n Last Friday (26th November) Guidance and FAQs on working arrangements and temporary assignments for the civil and public service was updated by the Department of Public Expenditure and Reform.
Last week, a decision was taken by the Government to introduce new rules which required people who had a Covid-19 close contact living in their household to stay at home for 5 days and undertake 3 antigen tests during that time. Following that decision, the HSE publicly announced its intention to seek a derogation of all HCWs.
SIPTU, FORSA and INMO representatives made public statements outlining our opposition to any attempt to exempt our members from public health guidance. This position was supported given the high level of HCW infection.
On foot of this intervention, there were several meetings at national level with senior clinicians, HSE management and union lead officials over the last number of days. Arising from these discussions and negotiations an updated policy has been developed.
The updated policy for fully vaccinated HCWs confirms:
- The default position remains that fully vaccinated HCWs should adhere to public health guidance including the requirement to stay at home for 5 days and undertake 3 antigen tests (one completed every second day) during that time.
- This is the same advice as members of the general public. The antigen tests will be sent out by public health when contacted. The HSE has confirmed the employer must provide work from home for a fully vaccinated HCW who is isolating in line with public health guidance.
- If the HSE contend there is a serious risk to service if a HCW does not present for work, a process for derogation of that HCW may be sought within this agreed policy.
- The derogation request will only apply to the individual HCW.
- A request for derogation of a HCW must be undertaken by a senior manager.
For the derogation to be applied, the healthcare worker must agree to the derogation.
- The senior manager must complete the checklist (see Appendix 2 of the policy) in order to make the decision regarding derogation.
- Consideration should be given to the risk to patient safety from absences of essential HCWs. This process should include an assessment of available personnel who can be redeployed within the service. This process may result in there not being a need to derogate a HCW who is a close contact of a household confirmed case.
- The senior manager must ensure all practical efforts have been made to recruit alternative HCWs with the necessary skills and experience.
- The senior manager must ensure there is a discussion with the HCW regarding the reason derogation is necessary.
- The senior manager must note a risk assessment may be necessary to minimize the risk created by the HCW attending work
Any asymptomatic fully vaccinated HCWs who agree to a derogation request will have to have 1 clear antigen test before returning to work. They will be required to maintain antigen testing every second day until they have 3 negative test results. They will also be monitored with a temperature check twice daily following their return.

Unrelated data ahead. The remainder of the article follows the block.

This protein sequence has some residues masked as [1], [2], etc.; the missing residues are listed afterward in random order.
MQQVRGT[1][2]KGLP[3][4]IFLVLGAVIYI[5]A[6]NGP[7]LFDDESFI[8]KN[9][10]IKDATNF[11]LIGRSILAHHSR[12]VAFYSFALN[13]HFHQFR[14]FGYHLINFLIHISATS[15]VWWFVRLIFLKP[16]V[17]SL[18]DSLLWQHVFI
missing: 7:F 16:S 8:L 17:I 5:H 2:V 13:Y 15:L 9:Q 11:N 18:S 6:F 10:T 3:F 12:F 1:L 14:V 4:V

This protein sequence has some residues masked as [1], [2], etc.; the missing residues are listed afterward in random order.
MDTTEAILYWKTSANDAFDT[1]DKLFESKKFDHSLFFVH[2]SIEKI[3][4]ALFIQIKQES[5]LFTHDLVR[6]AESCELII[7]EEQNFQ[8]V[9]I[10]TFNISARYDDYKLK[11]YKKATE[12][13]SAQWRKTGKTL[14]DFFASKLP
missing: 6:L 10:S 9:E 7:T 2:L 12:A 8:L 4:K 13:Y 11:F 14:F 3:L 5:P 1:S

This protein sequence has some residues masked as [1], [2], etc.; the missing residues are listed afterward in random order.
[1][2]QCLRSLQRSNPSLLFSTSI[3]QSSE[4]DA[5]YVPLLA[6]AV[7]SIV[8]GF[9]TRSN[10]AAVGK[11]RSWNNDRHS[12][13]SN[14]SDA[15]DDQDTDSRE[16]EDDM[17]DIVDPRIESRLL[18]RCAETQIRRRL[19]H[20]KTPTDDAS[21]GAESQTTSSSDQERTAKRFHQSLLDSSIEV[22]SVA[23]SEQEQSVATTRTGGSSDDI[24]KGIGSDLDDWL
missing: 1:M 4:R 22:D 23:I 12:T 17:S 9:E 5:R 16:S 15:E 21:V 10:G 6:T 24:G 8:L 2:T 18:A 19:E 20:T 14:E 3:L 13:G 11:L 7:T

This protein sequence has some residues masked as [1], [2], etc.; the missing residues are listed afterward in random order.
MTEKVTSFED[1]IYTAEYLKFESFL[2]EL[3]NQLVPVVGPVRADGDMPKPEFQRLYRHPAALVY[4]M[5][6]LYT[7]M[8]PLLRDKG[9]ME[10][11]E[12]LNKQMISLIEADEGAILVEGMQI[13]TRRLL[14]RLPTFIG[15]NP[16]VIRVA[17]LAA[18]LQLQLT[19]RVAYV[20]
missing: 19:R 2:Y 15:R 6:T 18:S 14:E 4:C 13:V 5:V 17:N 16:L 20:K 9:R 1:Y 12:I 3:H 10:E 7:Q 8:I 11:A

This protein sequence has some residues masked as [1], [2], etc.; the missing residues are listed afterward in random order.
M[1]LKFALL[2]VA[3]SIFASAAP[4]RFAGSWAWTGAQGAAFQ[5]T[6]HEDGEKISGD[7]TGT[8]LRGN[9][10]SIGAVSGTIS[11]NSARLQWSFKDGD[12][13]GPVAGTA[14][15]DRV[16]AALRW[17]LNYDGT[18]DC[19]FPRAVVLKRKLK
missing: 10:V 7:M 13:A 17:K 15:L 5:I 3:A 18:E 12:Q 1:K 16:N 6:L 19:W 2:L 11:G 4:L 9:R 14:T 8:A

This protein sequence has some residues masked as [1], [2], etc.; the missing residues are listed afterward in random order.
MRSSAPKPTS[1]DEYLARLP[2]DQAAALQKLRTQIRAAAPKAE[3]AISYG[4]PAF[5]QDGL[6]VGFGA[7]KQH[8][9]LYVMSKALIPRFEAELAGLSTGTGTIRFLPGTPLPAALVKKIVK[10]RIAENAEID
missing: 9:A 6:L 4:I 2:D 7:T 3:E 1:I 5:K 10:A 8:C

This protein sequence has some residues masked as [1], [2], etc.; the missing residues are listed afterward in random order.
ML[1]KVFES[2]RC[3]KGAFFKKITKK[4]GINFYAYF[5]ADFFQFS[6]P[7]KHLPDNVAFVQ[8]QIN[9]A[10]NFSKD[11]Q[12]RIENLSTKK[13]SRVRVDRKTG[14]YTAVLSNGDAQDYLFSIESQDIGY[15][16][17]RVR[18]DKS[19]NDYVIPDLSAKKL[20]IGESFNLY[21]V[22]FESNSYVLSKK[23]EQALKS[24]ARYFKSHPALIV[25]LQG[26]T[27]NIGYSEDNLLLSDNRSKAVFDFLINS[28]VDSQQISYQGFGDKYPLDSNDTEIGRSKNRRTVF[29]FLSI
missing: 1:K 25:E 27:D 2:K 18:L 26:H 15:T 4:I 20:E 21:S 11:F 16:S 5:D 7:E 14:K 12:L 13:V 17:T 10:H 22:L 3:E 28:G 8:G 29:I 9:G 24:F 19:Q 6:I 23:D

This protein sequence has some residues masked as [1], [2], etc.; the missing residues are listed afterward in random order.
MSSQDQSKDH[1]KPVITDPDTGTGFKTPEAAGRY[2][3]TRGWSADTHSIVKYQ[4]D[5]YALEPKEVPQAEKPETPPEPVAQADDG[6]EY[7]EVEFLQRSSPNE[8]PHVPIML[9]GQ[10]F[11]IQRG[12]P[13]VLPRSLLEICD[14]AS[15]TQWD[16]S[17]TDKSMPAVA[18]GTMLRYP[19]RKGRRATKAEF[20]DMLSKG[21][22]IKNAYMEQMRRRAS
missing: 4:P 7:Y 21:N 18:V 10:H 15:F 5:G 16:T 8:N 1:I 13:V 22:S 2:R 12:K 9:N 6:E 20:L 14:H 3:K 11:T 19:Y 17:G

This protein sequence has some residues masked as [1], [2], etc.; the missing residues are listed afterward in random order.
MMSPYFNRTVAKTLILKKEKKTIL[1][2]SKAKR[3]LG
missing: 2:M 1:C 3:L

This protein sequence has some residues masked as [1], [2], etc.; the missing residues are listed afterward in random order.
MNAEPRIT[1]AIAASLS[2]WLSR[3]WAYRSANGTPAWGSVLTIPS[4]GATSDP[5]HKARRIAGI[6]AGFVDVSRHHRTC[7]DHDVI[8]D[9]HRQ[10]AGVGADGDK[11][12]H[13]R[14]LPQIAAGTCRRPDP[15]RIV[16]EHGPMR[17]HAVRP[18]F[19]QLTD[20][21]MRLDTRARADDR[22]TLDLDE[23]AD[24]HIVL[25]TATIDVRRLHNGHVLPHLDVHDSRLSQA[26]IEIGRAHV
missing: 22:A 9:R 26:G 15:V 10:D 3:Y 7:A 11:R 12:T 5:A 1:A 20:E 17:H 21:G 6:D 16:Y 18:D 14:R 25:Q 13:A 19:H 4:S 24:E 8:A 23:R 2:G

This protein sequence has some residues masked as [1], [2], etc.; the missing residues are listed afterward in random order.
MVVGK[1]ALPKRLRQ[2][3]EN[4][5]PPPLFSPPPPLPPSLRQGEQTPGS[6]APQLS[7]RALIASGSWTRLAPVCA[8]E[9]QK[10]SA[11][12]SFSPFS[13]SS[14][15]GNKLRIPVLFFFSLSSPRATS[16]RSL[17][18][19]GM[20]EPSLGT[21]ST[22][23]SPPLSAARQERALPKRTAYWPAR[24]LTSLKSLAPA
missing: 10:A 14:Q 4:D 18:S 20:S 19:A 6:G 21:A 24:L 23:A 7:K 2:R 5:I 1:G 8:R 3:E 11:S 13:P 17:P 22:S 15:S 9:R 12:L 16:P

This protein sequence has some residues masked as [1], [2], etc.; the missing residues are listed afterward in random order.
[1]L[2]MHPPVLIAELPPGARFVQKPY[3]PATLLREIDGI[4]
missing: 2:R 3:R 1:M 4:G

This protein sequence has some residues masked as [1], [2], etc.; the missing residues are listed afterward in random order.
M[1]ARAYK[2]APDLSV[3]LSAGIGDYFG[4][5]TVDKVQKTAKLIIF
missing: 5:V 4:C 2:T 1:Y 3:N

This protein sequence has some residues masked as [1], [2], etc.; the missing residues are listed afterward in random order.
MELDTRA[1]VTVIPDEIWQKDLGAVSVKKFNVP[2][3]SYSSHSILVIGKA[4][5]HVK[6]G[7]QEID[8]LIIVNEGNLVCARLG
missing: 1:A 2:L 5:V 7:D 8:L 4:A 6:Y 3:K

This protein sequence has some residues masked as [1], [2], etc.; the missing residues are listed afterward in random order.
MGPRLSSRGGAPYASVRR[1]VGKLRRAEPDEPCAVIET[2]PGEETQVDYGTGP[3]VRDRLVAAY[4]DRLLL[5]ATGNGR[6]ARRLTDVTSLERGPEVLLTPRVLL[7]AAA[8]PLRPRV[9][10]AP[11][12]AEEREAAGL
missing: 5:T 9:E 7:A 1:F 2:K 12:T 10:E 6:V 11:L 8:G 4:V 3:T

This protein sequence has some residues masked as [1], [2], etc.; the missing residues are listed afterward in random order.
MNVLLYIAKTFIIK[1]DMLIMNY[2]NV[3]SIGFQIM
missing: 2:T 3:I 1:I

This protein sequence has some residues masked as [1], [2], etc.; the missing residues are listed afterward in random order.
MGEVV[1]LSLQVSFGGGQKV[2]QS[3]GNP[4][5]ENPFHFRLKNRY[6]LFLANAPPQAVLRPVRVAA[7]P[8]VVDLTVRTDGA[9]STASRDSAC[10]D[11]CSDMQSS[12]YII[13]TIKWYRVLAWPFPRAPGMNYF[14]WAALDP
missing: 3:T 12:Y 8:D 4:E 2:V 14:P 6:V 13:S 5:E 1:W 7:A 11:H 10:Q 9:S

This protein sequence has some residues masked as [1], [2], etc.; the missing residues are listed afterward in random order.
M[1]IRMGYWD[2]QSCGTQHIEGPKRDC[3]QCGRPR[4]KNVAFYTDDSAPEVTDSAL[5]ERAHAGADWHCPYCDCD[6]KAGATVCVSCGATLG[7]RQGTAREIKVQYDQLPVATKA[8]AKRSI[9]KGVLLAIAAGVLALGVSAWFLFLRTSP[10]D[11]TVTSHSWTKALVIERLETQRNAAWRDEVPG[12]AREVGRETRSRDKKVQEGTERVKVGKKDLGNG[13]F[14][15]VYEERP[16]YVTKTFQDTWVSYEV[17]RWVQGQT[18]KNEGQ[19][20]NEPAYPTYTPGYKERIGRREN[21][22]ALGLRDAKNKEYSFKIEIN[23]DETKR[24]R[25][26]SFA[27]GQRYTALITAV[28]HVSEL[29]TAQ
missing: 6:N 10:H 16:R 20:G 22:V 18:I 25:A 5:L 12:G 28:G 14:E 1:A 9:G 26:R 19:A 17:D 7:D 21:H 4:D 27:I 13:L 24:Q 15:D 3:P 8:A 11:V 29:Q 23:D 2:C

Should a HCW agree to a derogation request, they will also be required to adhere to public health guidance outside of their working hours.
Union representatives believe this robust process is the best that can achieved considering the level of extreme stress on our health service at this time. The process ensures our members will have a say in whether they wish to return to the workplace or maintain the public health guidance of restricting their movement for 5 days.
All HCWs remain under strict instructions to self-isolate and arrange PCR testing should they become symptomatic, or they have a positive antigen test result. The HCWs must also resume the restricted movement when not in the healthcare facility for work.
Following the announcement by HSE Chief Executive Officer, Paul Reid, that he is seeking a derogation for healthcare workers to be exempt from the new five-day rule to self-isolate if a member of their household becomes infected with COVID-19, the National Joint Council group of healthcare unions have written to the HSE opposing this plan.
“Healthcare unions – the Irish Nurses and Midwives Organisation, SIPTU and Fórsa are strongly opposed to the comments made by HSE CEO, Paul Reid at a press conference earlier today where he stated that he will be seeking a derogation to exempt healthcare workers from the new five-day isolation rule.
In the letter the officers of the National Joint Council said:
“We cannot repeat the mistakes of previous derogations that allowed healthcare workers to be exempt from public health advice. We know in the past that allowing healthcare workers to be exempt we saw infections spike among healthcare workers and patients, particularly when it came to the care of older people.
“Healthcare workers should not be treated differently in terms of public health advice. The HSE and Government need to take the concerns of patient-facing staff seriously. We cannot have a situation where the highest cohort of workers who are dealing with unvaccinated patients and working in environments with poor ventilation like many of our healthcare settings, are putting their colleagues and loved ones at further risk.
“The derogation that the CEO of the HSE is seeking will not help to prevent the spread of the disease.
“As representatives of healthcare workers, we want to make it clear to the Health Service Executive, Taoiseach and Minister for Health that our members will not accept this. We are already seeing over 4,500 healthcare workers out of work because of this virus, we cannot allow a carte blanche decision that is not rooted in public health advice to be made.”